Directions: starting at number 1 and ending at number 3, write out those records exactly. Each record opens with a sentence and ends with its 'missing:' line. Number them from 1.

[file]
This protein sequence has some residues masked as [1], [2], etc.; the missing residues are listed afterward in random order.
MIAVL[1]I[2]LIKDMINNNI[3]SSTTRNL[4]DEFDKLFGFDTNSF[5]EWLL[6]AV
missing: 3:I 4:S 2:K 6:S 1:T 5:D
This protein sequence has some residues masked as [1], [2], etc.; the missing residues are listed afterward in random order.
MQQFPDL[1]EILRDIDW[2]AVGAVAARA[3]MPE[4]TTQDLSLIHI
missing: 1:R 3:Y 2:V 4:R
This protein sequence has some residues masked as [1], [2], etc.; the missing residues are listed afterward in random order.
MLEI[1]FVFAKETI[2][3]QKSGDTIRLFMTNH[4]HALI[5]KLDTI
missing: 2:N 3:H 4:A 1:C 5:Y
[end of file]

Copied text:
This protein sequence has some residues masked as [1], [2], etc.; the missing residues are listed afterward in random order.
MIAVL[1]I[2]LIKDMINNNI[3]SSTTRNL[4]DEFDKLFGFDTNSF[5]EWLL[6]AV
missing: 3:I 4:S 2:K 6:S 1:T 5:D
This protein sequence has some residues masked as [1], [2], etc.; the missing residues are listed afterward in random order.
MQQFPDL[1]EILRDIDW[2]AVGAVAARA[3]MPE[4]TTQDLSLIHI
missing: 1:R 3:Y 2:V 4:R
This protein sequence has some residues masked as [1], [2], etc.; the missing residues are listed afterward in random order.
MLEI[1]FVFAKETI[2][3]QKSGDTIRLFMTNH[4]HALI[5]KLDTI
missing: 2:N 3:H 4:A 1:C 5:Y